After lambasting the Returning Officers (RO) drawn from the judiciary, and accusing everyone from the retired Chief Justice Iftikhar Muhammed Chaudhry to the lower Supreme court staff in the wake of the 2013 elections the Pakistan People’s Party (PPP) and Pakistan Tehreek-i-Insaaf have asked the judiciary to once more send their judicial officers for election duty in the upcoming local government elections – a request that the judiciary has firmly, and quite expectedly, refused.

The fact that they undertook responsibilities in the 2013 general election is a one-off event anyway. Election policy maintains that the judiciary shall not be involved in elections – the judicial officers were tasked as ROs only at the request of political parties. Now, despite the fact that the PTI and PPP pinned the majority of the blame for alleged irregularities on the judicial RO’s they still want them to monitor the elections instead of the bureaucracy, which usually handles the responsibility. The parties feel, not without reason, that the bureaucracy is too closely affiliated with the provincial government to be impartial, and is insufficiently trained in legal matters, which affect their abilities on Election Day. The mooted solution of using federal bureaucrats solves the first concern – partially – and leaves the second one intact. The fact that the ‘impartial’ judiciary was so heavily implicated by certain parties goes to show that regardless of affiliation, questions over bias will remain, justified or not.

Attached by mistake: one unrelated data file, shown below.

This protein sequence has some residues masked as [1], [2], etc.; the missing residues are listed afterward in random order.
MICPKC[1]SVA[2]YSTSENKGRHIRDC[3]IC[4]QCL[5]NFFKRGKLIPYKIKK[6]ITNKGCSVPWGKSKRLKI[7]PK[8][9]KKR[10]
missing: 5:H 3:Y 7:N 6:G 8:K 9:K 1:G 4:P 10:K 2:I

Whether it is the judiciary, the bureaucracy, or even the dedicated ECP staff that conducts the election; it is clear that political parties have very little confidence in the electoral process. Procedural questions such as this should be set in stone, not debated before every election. The uncertainty over such matters means that the participants will never be fully prepared for their role, which will lead to ineptitude on Election Day. Furthermore, such piecemeal measures leave ample space for unmerited claims of impropriety to operate in. The parties and the ECP must not argue these matters election by election, the electoral procedure is flawed, and it is high time a concrete and comprehensive reform was initiated by the parliament.